A circuit court grand jury failed to return any indictments against Pittston despite the alleged violations. In May 1972, Governor Arch Moore, as he ran for a re-election campaign, proposed ten redevelopment projects for Buffalo Creek that would aid victims of the flood. Few of these developments were completed on time and most never materialized. Instead, the Federal Department of Housing and Urban Development set up temporary mobile home communities for those left homeless from the dam collapse. Of the 750 projected public housing units, only 17 model homes and 90 apartments were ever built.

The disaster at Buffalo Creek reawakened the Mine Health and Safety Administration to the importance of enforcing federal regulations. At the state level, the West Virginia Legislature passed the Dam Control Act, providing oversight and regulation of all dams in the state, but funding was never allocated to enforce the law.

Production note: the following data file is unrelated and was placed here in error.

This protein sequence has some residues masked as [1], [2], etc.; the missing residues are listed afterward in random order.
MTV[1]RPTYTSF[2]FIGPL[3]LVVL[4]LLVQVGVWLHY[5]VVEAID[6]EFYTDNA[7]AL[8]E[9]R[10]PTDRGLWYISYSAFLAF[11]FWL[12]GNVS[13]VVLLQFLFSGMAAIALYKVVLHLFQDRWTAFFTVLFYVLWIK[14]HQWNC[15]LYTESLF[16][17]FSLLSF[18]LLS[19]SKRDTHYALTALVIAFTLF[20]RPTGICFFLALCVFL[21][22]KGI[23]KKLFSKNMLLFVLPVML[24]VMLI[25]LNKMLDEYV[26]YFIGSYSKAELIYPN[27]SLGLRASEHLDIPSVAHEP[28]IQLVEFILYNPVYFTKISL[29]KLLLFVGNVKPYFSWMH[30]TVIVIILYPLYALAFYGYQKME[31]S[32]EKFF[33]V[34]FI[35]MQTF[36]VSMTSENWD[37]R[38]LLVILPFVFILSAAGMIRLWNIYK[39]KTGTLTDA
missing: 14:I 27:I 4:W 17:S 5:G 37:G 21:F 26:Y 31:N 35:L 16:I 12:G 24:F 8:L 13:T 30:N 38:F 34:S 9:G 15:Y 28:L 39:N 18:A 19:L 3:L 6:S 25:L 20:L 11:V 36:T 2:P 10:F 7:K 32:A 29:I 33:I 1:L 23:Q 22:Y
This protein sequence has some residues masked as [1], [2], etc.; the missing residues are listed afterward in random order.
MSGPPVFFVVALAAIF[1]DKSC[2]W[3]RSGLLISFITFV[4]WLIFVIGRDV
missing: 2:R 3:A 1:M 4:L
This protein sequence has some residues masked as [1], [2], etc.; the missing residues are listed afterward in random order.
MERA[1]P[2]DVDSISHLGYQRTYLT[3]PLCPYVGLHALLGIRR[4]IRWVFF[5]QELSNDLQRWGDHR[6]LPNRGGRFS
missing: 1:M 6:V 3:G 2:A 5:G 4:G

Numerous lawsuits were filed in response to the disaster. In the largest class-action suit, 600 survivors and family members of victims sued Pittston for $64 million. The plaintiffs settled out of court in 1974 for $13.5 million; each individual received an average of $13,000 after legal costs. Lawyers for the plaintiffs from the firm Arnold & Porter of Washington, D.C., donated a portion of their legal fees toward the construction of a new community center. The state never built the promised center.